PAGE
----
A Houston-based inflatables company is proving once again that things really do grow bigger in Texas.
A giant inflatable heart will be one of the main attractions at the 31st annual Vital Signs Health Fair this weekend on the Adams County Fairgrounds. The fair, sponsored by South Heartland District Health Department, Mary Lanning Healthcare, Central Community College and Good Samaritan Village, runs 7 a.m. to 1 p.m. today and Sunday.
Measuring 15 feet in height, 20 feet long, and 15-20 feet wide, the enormous inflatable heart on display during the fair will educate people on how the heart works and how best to keep it beating healthy.
Wayne Martin of Medical Inflatables will lead tours through the heart during its weekend stay in Hastings.
The company has three hearts on tour across the Northeast and Central portions of the country, and finds they are in especially high demand during American Health Month in February. The company has four different inflatables available year-round.
“It’s really cool,” Martin said. “If you take time to read all the signs on the heart, it really tells you a lot about each component. I hope people will take the time to study it and read it so they really get a lot of knowledge and can change their bad habits, (especially) if they’re older and thinking about their health.”
Event coordinator Karen Doerr said she expects the heart to be an important tool in educating the hundreds of people likely to participate in this year’s health fair. She said health fair organizers discovered the inflatables company online and thought the heart would be the perfect visual aid to get traffic flowing into the fairgrounds.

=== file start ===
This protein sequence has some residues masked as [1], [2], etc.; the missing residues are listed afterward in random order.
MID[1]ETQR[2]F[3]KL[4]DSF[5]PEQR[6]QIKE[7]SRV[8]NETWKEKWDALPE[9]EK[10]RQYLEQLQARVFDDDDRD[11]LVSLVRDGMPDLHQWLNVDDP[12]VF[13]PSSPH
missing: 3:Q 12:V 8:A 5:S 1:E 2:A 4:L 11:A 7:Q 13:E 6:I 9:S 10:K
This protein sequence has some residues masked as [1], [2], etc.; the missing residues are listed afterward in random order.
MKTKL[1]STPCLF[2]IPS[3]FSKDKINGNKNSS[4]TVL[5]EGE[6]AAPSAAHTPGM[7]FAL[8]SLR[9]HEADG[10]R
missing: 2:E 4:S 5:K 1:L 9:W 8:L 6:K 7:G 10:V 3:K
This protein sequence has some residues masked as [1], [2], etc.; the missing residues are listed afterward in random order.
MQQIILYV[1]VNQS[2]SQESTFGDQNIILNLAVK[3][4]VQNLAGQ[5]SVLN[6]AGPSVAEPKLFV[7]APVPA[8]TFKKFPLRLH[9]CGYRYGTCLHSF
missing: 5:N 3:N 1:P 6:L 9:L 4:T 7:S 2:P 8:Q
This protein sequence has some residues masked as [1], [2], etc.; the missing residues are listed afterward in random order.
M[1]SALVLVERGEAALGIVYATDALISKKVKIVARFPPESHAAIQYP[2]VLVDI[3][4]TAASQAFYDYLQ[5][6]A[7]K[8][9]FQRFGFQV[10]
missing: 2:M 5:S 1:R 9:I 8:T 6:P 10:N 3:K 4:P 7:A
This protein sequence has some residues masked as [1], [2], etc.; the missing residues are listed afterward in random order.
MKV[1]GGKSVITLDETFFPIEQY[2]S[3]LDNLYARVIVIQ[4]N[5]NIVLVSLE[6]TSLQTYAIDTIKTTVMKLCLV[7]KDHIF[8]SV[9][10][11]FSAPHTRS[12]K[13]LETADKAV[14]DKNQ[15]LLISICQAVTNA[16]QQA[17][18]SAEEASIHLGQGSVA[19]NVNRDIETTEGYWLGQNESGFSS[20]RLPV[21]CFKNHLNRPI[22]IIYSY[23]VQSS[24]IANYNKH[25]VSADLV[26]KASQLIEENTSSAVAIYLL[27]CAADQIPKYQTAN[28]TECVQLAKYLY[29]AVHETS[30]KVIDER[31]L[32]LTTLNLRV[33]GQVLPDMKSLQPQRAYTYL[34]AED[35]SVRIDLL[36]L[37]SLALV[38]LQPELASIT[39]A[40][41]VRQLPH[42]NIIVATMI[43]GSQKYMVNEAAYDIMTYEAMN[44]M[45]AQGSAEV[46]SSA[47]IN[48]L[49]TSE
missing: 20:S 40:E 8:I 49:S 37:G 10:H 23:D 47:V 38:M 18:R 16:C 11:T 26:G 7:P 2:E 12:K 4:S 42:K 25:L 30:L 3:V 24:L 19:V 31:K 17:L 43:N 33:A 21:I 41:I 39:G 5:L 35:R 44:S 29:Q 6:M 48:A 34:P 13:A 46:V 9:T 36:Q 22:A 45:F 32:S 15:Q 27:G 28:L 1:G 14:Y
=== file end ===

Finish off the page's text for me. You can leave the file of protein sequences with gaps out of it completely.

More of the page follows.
“We saw this and thought it would be a great addition to our health fair this year,” she said. “We’re always looking for something new to educate the public, and heart disease is of those things that we’re able to largely control by our diet and exercise. What better way to help educate people than to let them walk through something like this?
“We’re pretty excited to have it. We’re hoping people will come and walk through it and learn a little bit about heart health, heart disease, and how they can keep their heart healthy.”
With low-cost blood screenings and dozens of health-related organizations represented, the health fair has become a popular draw through the years, attracting visitors from across Nebraska and beyond with its educational opportunities.
Doerr said organizers do not mean for the health fair to be an end-all in and of itself, and she hopes those who participate will see it as an important first step toward educating themselves on how to maintain a healthy lifestyle.
“We don’t want to be a substitute for a physician visit,” Doerr said. “What we want this to be is a starting point for people to then go to their physician and have that discussion about how they can live a healthier life.”
Lori VanBoening, president of the health fair board, said she hopes the Whoopers & Hoopers Tournament and Palm Sunday activities at local churches will not hinder attendance at this year’s fair. Any extra effort required to attend this year’s fair will be rewarded with numerous educational opportunities too important to miss, she said.
“We hope people will come out and be proactive about their health,” she said. “It’s much better to be proactive than reactive. Don’t wait until you’re really sick to go see your doctor.
“In addition to the blood draw, there’s bone density testing, vision, hearing, BMI testing, all which really give you a better picture of what your health problems could be. That’s why we’re here.”